I aim to be 50% productive and usually manage it, (15% being the norm). What I mean by that is I aim to spend 50% of my time on high-payoff activities – the activities which, if neglected, will lead to goal failure. Most people are around 15% productive. Strange but true.
I spent all of last Friday doing one particular high-payoff activity. A single task. I scheduled a full day for it in my diary. It involved me teaching myself something I needed to learn. I had no distractions – no email, no phone calls…nothing. I completed the task – I learned what I had to learn. I switched the phone and email back on at 430pm, dealt with what could not wait and then switched everything off again, all before 530pm.
I felt wonderful. In control, purposeful, satisfied. It was a good day in the office.
It reminded me of the critical importance of focus to productivity. Focusing on one task for an extended period of time. At least half a day. It feels like a luxury, but it isn’t. A whole day is even better. With the phone and the email turned off. Check them every two hours if you must. But don’t get sucked in – just check them and only deal with what is truly urgent. And that means urgent to you, not the other person.
In any working week, it is much better to give each of ten high-payoff activities a half day than to spend each of the five days doing all ten high-payoff activities for 45 minutes each. That’s the road to madness.
This is because our brains work at their best when we allow ourselves to focus. Multi-tasking only works at a trivial level – I can drink beer, eat pizza and watch the football at the same time but these are not high-payoff activities. You cannot do two high-payoff activities at the same time. I’ve said this before but it’s critically important that we reserve substantial chunks of time for the important stuff. Our world has a huge and increasing ability to fragment our attention to the point where we are so distracted we cannot function properly.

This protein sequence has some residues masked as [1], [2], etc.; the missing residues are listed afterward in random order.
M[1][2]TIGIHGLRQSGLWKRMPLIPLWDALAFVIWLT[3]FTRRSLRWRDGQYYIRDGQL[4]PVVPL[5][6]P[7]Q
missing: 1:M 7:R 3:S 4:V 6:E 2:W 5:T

So when you catch yourself doing a dozen different things in a day and rushing around like a mad thing, it’s time to ask if you’re really focused on the important stuff, or have you slipped into “I must get through my to-do list” mode. You cannot get through a to-do list. It’s against the laws of physics.
As I keep saying to my clients, chief execs don’t stand up at the annual general meeting and say “we had 98% to-do list completion last year”. No. They talk about metrics that represent goal achievement…sales, profit etc.
Here’s another wee prompt – when you hear yourself say “I’m busy” remember that “busy” is usually a euphemism for “I don’t really feel in control”. And you cannot achieve when you’re not in control.
You can achieve when you identify your high-payoff activities and give them the time and space they deserve. And you will become calmer, clearer-headed and you will get what you want.
Strange as it may seem, you can get more done by doing less.